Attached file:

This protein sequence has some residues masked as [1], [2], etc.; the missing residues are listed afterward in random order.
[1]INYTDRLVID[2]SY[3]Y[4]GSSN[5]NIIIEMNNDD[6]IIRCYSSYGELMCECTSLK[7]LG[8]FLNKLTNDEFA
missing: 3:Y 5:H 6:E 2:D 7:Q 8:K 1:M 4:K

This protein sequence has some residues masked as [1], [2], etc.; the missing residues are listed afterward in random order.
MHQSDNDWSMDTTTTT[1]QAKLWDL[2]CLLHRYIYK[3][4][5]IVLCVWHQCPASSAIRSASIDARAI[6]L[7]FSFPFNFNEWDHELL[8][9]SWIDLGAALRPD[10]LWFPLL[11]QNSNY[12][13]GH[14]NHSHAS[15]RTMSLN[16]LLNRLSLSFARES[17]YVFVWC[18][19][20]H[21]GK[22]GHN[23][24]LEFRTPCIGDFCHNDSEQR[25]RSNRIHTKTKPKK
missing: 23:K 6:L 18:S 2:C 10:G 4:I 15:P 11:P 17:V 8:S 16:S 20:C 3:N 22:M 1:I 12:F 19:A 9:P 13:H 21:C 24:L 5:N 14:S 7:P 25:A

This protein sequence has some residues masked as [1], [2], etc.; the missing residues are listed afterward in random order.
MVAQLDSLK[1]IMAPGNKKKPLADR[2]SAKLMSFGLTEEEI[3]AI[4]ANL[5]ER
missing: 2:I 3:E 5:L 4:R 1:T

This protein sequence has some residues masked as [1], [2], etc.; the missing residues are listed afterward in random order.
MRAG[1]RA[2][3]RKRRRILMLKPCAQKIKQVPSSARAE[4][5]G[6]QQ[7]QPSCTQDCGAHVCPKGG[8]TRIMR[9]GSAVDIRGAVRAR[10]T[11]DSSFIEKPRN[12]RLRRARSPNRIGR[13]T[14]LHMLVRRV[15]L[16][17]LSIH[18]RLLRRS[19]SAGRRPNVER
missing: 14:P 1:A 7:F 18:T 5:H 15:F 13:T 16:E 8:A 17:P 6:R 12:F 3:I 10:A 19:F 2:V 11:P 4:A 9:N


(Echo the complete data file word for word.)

This protein sequence has some residues masked as [1], [2], etc.; the missing residues are listed afterward in random order.
[1]INYTDRLVID[2]SY[3]Y[4]GSSN[5]NIIIEMNNDD[6]IIRCYSSYGELMCECTSLK[7]LG[8]FLNKLTNDEFA
missing: 3:Y 5:H 6:E 2:D 7:Q 8:K 1:M 4:K

This protein sequence has some residues masked as [1], [2], etc.; the missing residues are listed afterward in random order.
MHQSDNDWSMDTTTTT[1]QAKLWDL[2]CLLHRYIYK[3][4][5]IVLCVWHQCPASSAIRSASIDARAI[6]L[7]FSFPFNFNEWDHELL[8][9]SWIDLGAALRPD[10]LWFPLL[11]QNSNY[12][13]GH[14]NHSHAS[15]RTMSLN[16]LLNRLSLSFARES[17]YVFVWC[18][19][20]H[21]GK[22]GHN[23][24]LEFRTPCIGDFCHNDSEQR[25]RSNRIHTKTKPKK
missing: 23:K 6:L 18:S 2:C 10:G 4:I 15:P 11:P 17:V 8:S 16:S 20:C 3:N 22:M 1:I 12:F 19:A 9:P 13:H 21:C 24:L 5:N 14:S 7:P 25:A

This protein sequence has some residues masked as [1], [2], etc.; the missing residues are listed afterward in random order.
MVAQLDSLK[1]IMAPGNKKKPLADR[2]SAKLMSFGLTEEEI[3]AI[4]ANL[5]ER
missing: 2:I 3:E 5:L 4:R 1:T

This protein sequence has some residues masked as [1], [2], etc.; the missing residues are listed afterward in random order.
MRAG[1]RA[2][3]RKRRRILMLKPCAQKIKQVPSSARAE[4][5]G[6]QQ[7]QPSCTQDCGAHVCPKGG[8]TRIMR[9]GSAVDIRGAVRAR[10]T[11]DSSFIEKPRN[12]RLRRARSPNRIGR[13]T[14]LHMLVRRV[15]L[16][17]LSIH[18]RLLRRS[19]SAGRRPNVER
missing: 14:P 1:A 7:F 18:T 5:H 15:F 13:T 16:E 8:A 17:P 6:R 12:F 3:I 10:A 19:F 2:V 11:P 4:A 9:N